Passion Play (2011)
94 min., rated R.
Grade: D +
"Passion Play" resists being interesting, or good, or using its potential of being an instant cult classic, since it's so devoid of energy, passion, and a dramatic arc. So earnestly played, mawkishly sentimental, and bizarre, this noir fable/love story is, if anything, a curiosity piece. Playing another sozzled, craggy damaged soul, Mickey Rourke mumbles through his role as Nate Poole, a downtrodden jazz trumpeter who after being left for dead by a gangster's henchman stumbles onto the grounds of a carnie-freak circus. There, in search of a telephone, he wanders into the lit, glass booth of Lily, a knockout angel (Megan Fox). She literally has wings. Nate whisks Lily away from her imprisonment and the two go on the lam (Lily spreading her wings, literally). But when Nate has a run-in with Happy Shannon (Bill Murray), the gangster that ordered him assassinated, he offers his angel over to him instead of his own head. As long as Happy keeps Lily, Nate will not be harmed, but the gentle giant and the angel are meant to be together. Will Nate get Lily back? Will Lily be able to fly away with Nate? Does it really matter?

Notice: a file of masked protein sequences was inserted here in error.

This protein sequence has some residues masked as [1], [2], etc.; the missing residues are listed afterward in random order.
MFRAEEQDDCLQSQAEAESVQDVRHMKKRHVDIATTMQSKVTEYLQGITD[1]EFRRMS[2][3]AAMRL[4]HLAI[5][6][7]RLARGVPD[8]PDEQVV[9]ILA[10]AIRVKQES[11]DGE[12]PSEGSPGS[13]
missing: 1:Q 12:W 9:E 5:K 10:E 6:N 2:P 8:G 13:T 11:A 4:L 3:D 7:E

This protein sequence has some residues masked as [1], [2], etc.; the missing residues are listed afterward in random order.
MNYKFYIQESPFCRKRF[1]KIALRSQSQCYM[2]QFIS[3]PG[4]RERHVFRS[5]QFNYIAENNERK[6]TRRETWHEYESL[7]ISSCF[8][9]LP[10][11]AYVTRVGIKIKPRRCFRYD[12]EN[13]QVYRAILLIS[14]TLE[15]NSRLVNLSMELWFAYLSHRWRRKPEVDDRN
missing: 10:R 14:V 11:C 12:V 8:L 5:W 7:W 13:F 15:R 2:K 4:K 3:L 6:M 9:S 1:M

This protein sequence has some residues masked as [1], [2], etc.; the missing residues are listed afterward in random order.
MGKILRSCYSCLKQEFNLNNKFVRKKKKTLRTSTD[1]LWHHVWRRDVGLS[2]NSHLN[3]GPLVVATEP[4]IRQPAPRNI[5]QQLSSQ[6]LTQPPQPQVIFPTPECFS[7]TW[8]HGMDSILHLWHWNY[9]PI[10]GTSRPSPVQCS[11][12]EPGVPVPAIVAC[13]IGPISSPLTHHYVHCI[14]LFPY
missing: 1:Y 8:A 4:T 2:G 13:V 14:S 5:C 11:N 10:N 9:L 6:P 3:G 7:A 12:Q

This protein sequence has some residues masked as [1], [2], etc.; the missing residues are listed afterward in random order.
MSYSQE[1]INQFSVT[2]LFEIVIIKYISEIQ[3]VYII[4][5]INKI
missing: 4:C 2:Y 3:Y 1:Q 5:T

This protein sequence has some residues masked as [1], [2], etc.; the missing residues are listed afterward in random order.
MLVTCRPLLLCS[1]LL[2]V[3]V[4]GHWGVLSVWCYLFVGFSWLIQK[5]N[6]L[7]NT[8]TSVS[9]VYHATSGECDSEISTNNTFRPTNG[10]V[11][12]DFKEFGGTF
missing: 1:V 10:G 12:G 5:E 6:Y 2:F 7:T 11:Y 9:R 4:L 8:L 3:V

Establishing his directorial debut, screenwriter Mitch Glazer's film is heavy-handed, overly literal, and ultimately ridiculous. Written as a fable but directed as a dreamlike soap opera, the film fails under the weight of its own ambitions. None of "Passion Play" is treated metaphorically and all of it's taken doggone seriously, but it's hard for anyone watching it to do the same. It's no fault of Rourke's performance, but perhaps he's just miscast. The supposedly heated sex scene between Mr. Rourke, Miss Fox, and her CGI wings is icky, not romantic. As for Fox, at least she's choosing more obscure projects and was perfectly fine in 2009's misunderstood "Jennifer's Body, but still purses her lips most of the time in lieu of bringing believability to Lily's hurt vulnerability. Under the name "Happy Shannon," Murray makes the best of the role. Kelly Lynch, Glazer's wife, is fine as Nate's stripper best friend Harriet, but not really given much to work with. Even Christopher Doyle's flat, gauzy cinematography is compounded by Glazer's leaden pacing. Had David Lynch or some other accomplished filmmaker helmed this material, it might've worked, but as so, it's as much of an embarrassing misfire as Jennifer Lynch's "Boxing Helena." Just less interesting, even on the basis of unintentional laughter.